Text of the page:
The Download: Abortion pill access, and Europe’s ethical AI
Plus: The crypto crash is becoming even more painful for investors
This is today's edition of The Download, our weekday newsletter that provides a daily dose of what's going on in the world of technology.
Where to get abortion pills and how to use them
If the US Supreme Court overturns Roe v. Wade, the 1973 legal decision that enshrined abortion as a constitutional right, parts of the country will be ready to plunge into a reproductive-rights dark age in which doctors are forbidden from providing any abortions, in some states even in cases of rape, incest, or a fetus with genetic abnormalities.
But there’s still one huge loophole: most of these pending state laws exempt the person seeking the abortion from any penalties. The likely result is an increase in the number of people ending pregnancies at home using so-called abortion pills.
MIT Technology Review spoke to medical professionals and reproductive-rights lawyers to find out how the abortion pills work, where to get them, and what the risks are of using them without a doctor’s care. Read the full story.
I’ve combed the internet to find you today’s most fun/important/scary/fascinating stories about technology.
1 The EU wants to make AI more ethical
But experts and major players are conflicted over how to achieve it—and even what it means. (New Statesman $)
+ A quick guide to the most important AI law you’ve never heard of. (MIT Technology Review)
+ Google’s LaMDA AI is not sentient. (The Atlantic $)
+ But it’s unsurprising that people are increasingly fooled by human-like AI. (The Guardian)
+ This AI is trying to recreate Ruth Bader Ginsburg’s mind. (WP $)
2 The crypto crash is getting even worse
After a series of hacks targeted NFT project Discords. (Motherboard)
+ More asset exchanges are shedding workers, too. (FT $)
3 Internet Explorer is officially dead
After 27 long years of service, the browser is no more. (The Guardian)
+ Microsoft is under pressure to fix software vulnerabilities more quickly. (Ars Technica)
4 Brains have an inbuilt low-power mode
Which is particularly important for understanding how dieting affects people’s perceptions of the world. (Quanta)
+ The mysteries of the human brain. (MIT Technology Review)
5 One woman’s search for her father led to... an insemination doctor
Joining a long list of victims of fertility fraud. (The Verge)
6 Sheryl Sandberg’s legacy looms large at Facebook
But her specific brand of corporate feminism hasn’t aged well. (Slate $)
+ Experts are split over whether Meta’s plan to stop teenagers doomscrolling will work. (Protocol)
7 Fact checkers are debunking lies surrounding Sri Lanka’s crisis
Their protest tracking efforts are creating a comprehensive historical database. (Rest of World)
8 Virtual reality is helping children with autism to concentrate
By removing the distracting sensory stimuli of the real world. (NYT $)
+ Robots that teach autistic kids social skills could help them develop. (MIT Technology Review)
9 Minority Report tried to warn us
20 years on, maybe we should have listened. (The Atlantic $)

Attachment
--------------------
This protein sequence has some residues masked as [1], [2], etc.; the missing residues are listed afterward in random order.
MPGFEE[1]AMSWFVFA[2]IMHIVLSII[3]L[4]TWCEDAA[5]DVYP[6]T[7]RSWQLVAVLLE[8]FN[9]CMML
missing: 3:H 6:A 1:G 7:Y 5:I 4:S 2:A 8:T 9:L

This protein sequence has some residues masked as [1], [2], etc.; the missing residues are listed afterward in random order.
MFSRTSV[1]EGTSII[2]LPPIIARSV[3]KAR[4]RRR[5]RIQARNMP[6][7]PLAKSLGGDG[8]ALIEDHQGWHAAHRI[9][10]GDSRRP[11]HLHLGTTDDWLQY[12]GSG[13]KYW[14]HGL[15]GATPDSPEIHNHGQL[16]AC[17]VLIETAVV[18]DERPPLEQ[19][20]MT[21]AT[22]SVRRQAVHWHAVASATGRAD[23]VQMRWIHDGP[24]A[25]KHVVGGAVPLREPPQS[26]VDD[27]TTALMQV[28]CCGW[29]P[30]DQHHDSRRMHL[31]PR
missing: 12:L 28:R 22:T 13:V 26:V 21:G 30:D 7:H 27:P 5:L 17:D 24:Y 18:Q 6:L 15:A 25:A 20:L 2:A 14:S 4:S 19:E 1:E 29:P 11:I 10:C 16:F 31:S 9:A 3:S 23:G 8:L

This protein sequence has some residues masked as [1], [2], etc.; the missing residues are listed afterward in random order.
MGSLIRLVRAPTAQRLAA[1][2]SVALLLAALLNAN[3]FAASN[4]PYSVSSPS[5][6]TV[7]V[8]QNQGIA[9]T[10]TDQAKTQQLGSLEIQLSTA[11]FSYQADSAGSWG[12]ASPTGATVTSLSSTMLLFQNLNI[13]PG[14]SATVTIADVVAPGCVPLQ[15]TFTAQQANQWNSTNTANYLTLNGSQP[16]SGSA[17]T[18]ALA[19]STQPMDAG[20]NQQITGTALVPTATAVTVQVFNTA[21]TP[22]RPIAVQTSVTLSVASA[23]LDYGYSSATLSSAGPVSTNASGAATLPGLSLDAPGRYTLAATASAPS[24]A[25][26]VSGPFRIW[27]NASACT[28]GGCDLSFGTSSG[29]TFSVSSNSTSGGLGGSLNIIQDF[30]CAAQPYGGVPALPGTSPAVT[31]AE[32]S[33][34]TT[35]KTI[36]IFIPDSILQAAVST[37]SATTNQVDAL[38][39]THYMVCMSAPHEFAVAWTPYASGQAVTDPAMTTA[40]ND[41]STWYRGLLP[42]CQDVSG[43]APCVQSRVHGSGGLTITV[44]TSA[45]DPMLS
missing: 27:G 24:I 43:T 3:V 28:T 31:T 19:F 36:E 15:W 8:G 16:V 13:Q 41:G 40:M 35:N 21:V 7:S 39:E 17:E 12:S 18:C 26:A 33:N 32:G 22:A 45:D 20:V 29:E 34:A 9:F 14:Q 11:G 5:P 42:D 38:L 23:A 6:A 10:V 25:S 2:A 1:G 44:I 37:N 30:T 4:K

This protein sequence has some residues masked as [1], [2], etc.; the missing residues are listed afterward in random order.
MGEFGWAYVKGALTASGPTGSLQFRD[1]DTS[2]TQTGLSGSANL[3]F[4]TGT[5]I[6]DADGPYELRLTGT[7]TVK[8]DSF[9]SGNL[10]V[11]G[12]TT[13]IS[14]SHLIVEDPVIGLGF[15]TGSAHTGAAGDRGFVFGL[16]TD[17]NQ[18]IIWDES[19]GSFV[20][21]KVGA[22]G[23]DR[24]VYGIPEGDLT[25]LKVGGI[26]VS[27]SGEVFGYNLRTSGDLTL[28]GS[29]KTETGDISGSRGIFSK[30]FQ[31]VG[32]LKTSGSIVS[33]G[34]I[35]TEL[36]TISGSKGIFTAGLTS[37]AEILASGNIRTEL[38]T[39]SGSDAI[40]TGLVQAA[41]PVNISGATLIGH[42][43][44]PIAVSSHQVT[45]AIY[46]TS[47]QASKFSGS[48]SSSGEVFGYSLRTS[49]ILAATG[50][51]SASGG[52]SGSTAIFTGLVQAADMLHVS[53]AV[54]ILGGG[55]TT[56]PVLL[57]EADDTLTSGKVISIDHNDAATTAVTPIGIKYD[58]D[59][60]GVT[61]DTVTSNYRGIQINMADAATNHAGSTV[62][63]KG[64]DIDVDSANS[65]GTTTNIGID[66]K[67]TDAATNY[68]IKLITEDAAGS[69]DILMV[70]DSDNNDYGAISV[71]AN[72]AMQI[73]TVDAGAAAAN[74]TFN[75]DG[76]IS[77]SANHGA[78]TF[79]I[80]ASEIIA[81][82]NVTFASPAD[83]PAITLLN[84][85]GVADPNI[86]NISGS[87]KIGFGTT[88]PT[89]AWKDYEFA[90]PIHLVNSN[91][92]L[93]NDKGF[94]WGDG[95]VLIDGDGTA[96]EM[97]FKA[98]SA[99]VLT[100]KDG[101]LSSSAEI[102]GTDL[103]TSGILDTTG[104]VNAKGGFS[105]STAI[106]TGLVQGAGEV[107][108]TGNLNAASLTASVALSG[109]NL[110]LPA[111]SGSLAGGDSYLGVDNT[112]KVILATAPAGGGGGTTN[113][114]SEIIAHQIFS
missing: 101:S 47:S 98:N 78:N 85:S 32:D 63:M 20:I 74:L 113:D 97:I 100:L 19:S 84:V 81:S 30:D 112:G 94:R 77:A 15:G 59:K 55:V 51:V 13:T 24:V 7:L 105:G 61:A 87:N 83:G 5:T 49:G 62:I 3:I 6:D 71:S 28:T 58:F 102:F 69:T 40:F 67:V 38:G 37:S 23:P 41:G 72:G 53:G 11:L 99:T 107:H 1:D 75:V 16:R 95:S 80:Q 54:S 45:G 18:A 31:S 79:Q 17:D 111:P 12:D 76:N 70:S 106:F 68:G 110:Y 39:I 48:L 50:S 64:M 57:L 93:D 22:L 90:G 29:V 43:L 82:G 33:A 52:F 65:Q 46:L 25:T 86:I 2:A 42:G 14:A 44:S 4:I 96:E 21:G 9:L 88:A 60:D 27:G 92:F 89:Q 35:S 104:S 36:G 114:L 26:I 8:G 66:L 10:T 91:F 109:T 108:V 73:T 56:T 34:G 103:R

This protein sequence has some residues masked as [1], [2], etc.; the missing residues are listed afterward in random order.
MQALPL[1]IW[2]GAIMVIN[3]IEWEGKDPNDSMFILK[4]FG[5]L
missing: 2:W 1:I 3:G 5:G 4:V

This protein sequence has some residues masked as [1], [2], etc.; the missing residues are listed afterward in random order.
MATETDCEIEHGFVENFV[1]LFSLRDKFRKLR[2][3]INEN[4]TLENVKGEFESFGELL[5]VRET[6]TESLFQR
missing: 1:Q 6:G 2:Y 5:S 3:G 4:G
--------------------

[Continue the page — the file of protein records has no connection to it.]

10 A love note to voice notes
Love them or hate them, they bridge the gap between calls and texts. (FT $)
Quote of the day
“Obviously, expensive digital images of monkeys are going to improve the world immensely.”
—Bill Gates sarcastically explains why he’s no fan of NFTs to a TechCrunch conference, reports CNBC.
The big story
Inside Timnit Gebru’s last days at Google—and what happens next
In December 2020, after a disagreement over the release of a research paper, Google forced out its ethical AI co-lead, Timnit Gebru. The paper was on the risks of large language models, which are a line of research core to Google’s business. Gebru, a leading voice in AI ethics, was one of the only Black women at Google Research.
The move sparked a debate about growing corporate influence over AI, the long-standing lack of diversity in tech, and what it means to do meaningful AI ethics research. Thousands of people in the industry signed a petition denouncing Gebru’s dismissal, calling it “unprecedented research censorship” and “an act of retaliation.”
We spoke to Gebru about her last days at Google—and her hopes for the future of AI. Read the full story.
We can still have nice things
A place for comfort, fun and distraction in these weird times. (Got any ideas? Drop me a line or tweet 'em at me.)
+ Don’t you just hate it when you get a toilet roll stuck on your head?
+ These inspiring cooks are making delicious, hard-to-find Asian ingredients available in the States.
+ Break out the marmalade—Paddington 3 starts filming in 2023!
+ In defense of solo travel—and why everyone should try it at least once.
+ No matter how bad a start your Wednesday has got off to, it can’t be as bad as this guy’s.
How Russia killed its tech industry
The invasion of Ukraine supercharged the decline of the country’s already struggling tech sector—and undercut its biggest success story, Yandex.
AI might not steal your job, but it could change it
AI is already being used in the legal field. Is it really ready to be a lawyer?
How to preserve your digital memories
Following recent announcements by Google and Twitter, more data deletion policies are coming.
Your digital life isn’t as permanent as you think it is
Google will delete accounts after two years of inactivity, and experts expect more data deletion policies to come
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